Frank's Photography Site

Northern Nanticoke Branch - June, 2013 - Part II

This is Part II of the Miners Mills / Northern Nanticoke Branch set.
In the first part I covered the CNJ (abandoned) Mainline through Parsons/Miners Mills, the Gardners Switch area,
and portions of the (extant) former D&H line from North Wilkes-Barre to Hudson.
In an earlier set, I covered the CNJ Nanticoke Branch from Coal Street to Ashley.
That line, though now abandoned, actually retains a good deal of its trackage, though broken up.
It was still in use at least into the late 1980's from Ashley to near Coal Street at Wilkes-Barre Township Blvd.
The northern portion of the Nanticoke Branch ran from Gardners Switch (at Gardner Ave/Railroad St in Parsons),
branching off the CNJ mainline and heading south to Coal Street. That line, from the information I currently have,
was torn up much earlier, probably some time in the 1960's. It still appeared on a 1959 aerial photo.
Today, along that entire segment, a very tall green power line follows the exact path of the ROW,
except for several of these poles out of alignment around Coal Street which circumvent the businesses there.
In the map below, we are following the dark blue line at the extreme right:


Here we are at the Gardners Switch site as it looks today (looking north). The CNJ Mainline would have approached
from directly behind us and joined with the end of the Nanticoke Branch, coming from the right, in an upside-down "V".


Turning around, looking south, the Nanticoke Branch ROW followed the path of the power line, directly ahead and to the left.



Here we're looking north at the point where it would have crossed Scott Street...


... and now George Avenue (along its easternmost dead-end block) looking north, then south.



The next street it crossed was Motorworld Drive, and looking to the north you can still see
the abutment for its bridge over Laurel Run (creek).


From there, going south, it passed behind an area which is now an apartment building complex.


The next area I was able to access was off the east end of the Salvation Army parking lot along Kidder Street.
The North Cross Valley Expressway was probably built long after the demise of the line, and required a large fill,
completely obliterating the area. Looking north at the expressway, I did see some crushed cinders on the ground here.


Looking directly at Kidder Street (south), though, the street is much too high up to have allowed a crossing
in its current configuration. At some point the roadway was re-graded at a much higher elevation.
In any case, there would have been an uphill grade here, as the continuation
of the line (behind Red Lobster) was at a higher elevation.


I didn't go behind Red Lobster or west of the East End Shopping center, as the area was fenced off,
so this next photo was taken along Mundy Street (looking north). The oil change shop is to the left, out of view.


Turning around, looking south, the ROW continued through what is now the back entrance
of Home Depot/Burlington Coat Factory and Raymour & Flanigan.
In the second photo, we are several feet behind where you the benches, looking north.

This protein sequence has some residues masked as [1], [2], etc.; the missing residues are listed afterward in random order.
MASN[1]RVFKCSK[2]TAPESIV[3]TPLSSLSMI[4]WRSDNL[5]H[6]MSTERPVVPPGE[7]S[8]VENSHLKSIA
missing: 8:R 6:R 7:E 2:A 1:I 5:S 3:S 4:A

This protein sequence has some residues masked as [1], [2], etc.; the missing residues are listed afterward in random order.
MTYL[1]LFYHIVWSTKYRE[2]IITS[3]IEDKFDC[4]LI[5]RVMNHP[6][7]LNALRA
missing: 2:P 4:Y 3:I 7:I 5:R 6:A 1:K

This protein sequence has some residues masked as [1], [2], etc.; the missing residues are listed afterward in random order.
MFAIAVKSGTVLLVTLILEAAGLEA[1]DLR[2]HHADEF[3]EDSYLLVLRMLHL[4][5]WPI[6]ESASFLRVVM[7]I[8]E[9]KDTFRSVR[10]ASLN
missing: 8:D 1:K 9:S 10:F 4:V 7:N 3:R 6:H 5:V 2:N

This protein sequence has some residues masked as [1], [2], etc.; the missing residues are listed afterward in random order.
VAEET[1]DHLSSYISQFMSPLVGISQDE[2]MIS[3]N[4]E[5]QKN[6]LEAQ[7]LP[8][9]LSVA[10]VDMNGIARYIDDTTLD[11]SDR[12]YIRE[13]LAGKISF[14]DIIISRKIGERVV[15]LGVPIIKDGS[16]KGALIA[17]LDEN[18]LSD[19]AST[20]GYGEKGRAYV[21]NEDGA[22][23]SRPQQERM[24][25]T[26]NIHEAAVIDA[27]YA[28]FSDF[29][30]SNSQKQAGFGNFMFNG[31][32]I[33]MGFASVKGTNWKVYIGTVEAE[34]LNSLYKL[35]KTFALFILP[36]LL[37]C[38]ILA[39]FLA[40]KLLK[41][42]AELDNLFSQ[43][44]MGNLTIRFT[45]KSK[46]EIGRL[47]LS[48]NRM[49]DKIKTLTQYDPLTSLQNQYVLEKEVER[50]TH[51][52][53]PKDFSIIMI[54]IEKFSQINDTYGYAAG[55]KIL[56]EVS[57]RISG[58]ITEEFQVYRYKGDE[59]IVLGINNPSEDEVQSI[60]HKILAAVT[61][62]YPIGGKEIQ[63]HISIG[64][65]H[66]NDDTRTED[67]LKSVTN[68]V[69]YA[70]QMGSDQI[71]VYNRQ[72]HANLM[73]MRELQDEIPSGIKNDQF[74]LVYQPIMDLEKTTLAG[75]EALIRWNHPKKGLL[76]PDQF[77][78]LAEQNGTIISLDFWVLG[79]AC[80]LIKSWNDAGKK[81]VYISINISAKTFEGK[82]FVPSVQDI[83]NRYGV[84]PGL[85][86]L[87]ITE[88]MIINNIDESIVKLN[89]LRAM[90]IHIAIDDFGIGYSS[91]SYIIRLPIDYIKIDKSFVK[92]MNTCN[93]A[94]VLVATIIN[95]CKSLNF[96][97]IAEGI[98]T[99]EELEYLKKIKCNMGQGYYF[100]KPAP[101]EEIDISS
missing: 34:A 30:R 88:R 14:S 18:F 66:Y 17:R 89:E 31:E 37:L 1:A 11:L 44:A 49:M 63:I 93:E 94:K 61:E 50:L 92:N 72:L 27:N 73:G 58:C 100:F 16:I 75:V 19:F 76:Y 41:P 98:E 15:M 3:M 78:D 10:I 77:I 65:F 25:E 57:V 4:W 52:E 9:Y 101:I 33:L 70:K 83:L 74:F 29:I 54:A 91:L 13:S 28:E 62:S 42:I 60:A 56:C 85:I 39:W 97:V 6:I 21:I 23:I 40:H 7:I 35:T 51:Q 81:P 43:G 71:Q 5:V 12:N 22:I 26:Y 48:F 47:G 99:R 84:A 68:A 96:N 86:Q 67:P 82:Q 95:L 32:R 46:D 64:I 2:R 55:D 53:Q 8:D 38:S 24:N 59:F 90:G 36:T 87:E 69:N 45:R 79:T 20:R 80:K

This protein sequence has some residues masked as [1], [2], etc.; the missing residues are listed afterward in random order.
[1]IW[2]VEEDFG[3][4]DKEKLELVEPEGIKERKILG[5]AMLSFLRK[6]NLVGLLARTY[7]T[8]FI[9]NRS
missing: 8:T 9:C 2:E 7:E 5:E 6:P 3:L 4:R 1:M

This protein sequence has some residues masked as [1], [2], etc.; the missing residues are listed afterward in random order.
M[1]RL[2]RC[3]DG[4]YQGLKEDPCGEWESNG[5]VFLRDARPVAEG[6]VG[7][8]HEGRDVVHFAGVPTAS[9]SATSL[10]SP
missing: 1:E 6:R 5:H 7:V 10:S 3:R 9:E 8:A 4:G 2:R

From here, the ROW went up a bit of a grade again, while the stores were built on a large hollowed-out area,
so we pass through this entire section along a higher profile, adjacent to the woods.


All I found were a few concrete relics on the east (woods side) of the ROW.



Then I continued ahead (south), to pass behind the Home Depot area to the onetime crossing
over Spring Street, which becomes W-B Township Blvd once out of the city limits.




I was running out of daylight that day (6/4/13), so I came back the next day to complete the last segment.
Here I'm at Coal Street looking north and working my way back to Spring Street, where we just left off.
Below Coal Street, the ROW would have been very close to the edge of the road, passing in front of the Pep Boys and Walgreens,
but then it curved a bit away from the road, and would have passed behind the large white building you see at the right.
Then it crossed diagonally through the trailer area straight ahead. The first power pole you see would have been,
most likely, dead on top of the ROW, but then the power line veers off the ROW to the right to avoid the businesses.


Here, at "Georgetown Plaza" (looking north), the ROW was behind the buildings you see at the left.


If you go around the back of the buildings, just past where you see the billboard (above), you'll find
a very interesting relic from the past. This concrete wall was actually an abutment
for the Wilkes-Barre & Hazleton interurban (abandoned 1933), and it crossed over the Nanticoke Branch at this point.
There was no (major) road along here that far in the past. The interurban would have veered to the south here,
dropping down to ground level and closely paralleling the Nanticoke Branch to a point
just south of Northampton Street, where it headed more southeast on its own path.



Just north of this point, the power line again approximates the path of the ROW behind these buildings...


...and approaching Spring Street again, a trace of the ROW remains (looking north).


Arriving at Spring Street, looking towards Home Depot across the way, there are cracks in the pavement
where the rails are likely still buried, and at the lower left of the left rail, near the white line,
there's actually a bit of a rust stain leaking through onto the pavement, which almost looks like dried blood.


I'll close with a crop from a Penn Pilots aerial photo dated July 2, 1939. I used blue in a few spots where
there wasn't enough contrast for the yellow. As you can see, there's not much "out there" in what is now
Wilkes-Barre Township. Wilkes-Barre Township Blvd was built, I believe, sometime in the 1940's.


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